Progesterone News and Research RSS Feed - Progesterone News and Research

Columbia Laboratories' subsidiary to unveil ROADMAP to Clinical Trials platform at CPhI/ICSE event

Columbia Laboratories, Inc., today announced that its subsidiary, Molecular Profiles Ltd., is set to unveil the ROADMAP to Clinical Trials platform at the annual CPhI/ICSE Worldwide event in Paris next week, which aims to support companies with the rapid development of both standard and complex drug products. [More]
HerKare opens new location in Mansfield, Texas

HerKare opens new location in Mansfield, Texas

HerKare opens a new location today in Mansfield, Texas. This marks HerKare's third center in Dallas-Fort Worth. HerKare recently expanded to Houston area and continues to accelerate their growth plans, making the treatment of hormonal imbalance in women more convenient. [More]
Epidurals and reduced postpartum depression: an interview with Dr. Zakowski

Epidurals and reduced postpartum depression: an interview with Dr. Zakowski

The “maternity blues”, which resolve within 10 days of giving birth, occurs in up to 80% of new moms. A major depressive episode, by Diagnostic and Statistical Manual of Mental Disorders (DSM-IV) criteria, is defined as having at least a 2-week period of persistent depressed mood ... [More]
Radiation and endocrine therapy combination may not be necessary for all HR+ breast cancer patients

Radiation and endocrine therapy combination may not be necessary for all HR+ breast cancer patients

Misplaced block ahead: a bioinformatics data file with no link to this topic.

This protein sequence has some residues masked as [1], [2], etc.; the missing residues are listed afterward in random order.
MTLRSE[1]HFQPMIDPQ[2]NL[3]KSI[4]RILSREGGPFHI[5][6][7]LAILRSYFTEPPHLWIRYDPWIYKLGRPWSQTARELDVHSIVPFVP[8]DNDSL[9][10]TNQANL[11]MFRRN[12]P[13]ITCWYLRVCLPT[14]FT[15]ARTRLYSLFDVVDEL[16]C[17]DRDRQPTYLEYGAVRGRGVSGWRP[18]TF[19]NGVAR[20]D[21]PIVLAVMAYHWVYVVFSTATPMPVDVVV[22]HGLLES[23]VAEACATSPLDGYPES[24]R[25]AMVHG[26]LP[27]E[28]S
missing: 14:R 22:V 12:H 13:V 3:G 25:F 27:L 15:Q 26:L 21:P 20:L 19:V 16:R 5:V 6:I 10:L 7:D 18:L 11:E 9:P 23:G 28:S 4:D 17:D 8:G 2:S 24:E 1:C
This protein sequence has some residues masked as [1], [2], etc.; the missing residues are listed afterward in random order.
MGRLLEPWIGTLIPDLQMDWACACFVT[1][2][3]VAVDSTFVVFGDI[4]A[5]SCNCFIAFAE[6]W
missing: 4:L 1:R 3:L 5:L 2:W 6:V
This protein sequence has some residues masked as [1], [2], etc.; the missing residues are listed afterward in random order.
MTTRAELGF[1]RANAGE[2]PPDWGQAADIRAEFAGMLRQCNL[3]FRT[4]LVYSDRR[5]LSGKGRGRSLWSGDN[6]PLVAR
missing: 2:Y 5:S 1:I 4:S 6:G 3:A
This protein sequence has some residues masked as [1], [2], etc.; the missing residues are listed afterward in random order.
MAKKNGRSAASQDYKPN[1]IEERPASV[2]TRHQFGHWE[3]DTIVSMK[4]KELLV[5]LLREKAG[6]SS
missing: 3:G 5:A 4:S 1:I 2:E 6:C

Treatment with endocrine therapy and radiation therapy as part of breast conservation is the current standard of care for women with hormone-receptor positive (HR+) invasive breast cancer. A new study by researchers at Fox Chase Cancer Center, however, shows that combination may not be necessary for all patient populations with the disease. [More]
Sex hormone that helps protect females from stroke may also reduce risk of autism, say scientists

Sex hormone that helps protect females from stroke may also reduce risk of autism, say scientists

The same sex hormone that helps protect females from stroke may also reduce their risk of autism, scientists say. [More]
Researchers find new ways to treat hormone receptor-positive breast cancer

Researchers find new ways to treat hormone receptor-positive breast cancer

A leading scientist based at Keele University in North Staffordshire has been awarded a grant of around £20,000 by research charity Breast Cancer Campaign to find new ways to treat hormone receptor-positive breast cancer, the most common type of the disease. [More]

Columbia Laboratories reports 44% year-over-year decrease in CRINONE product revenues

Columbia Laboratories, Inc. today announced financial results for the three and six-month periods ended June 30, 2014. [More]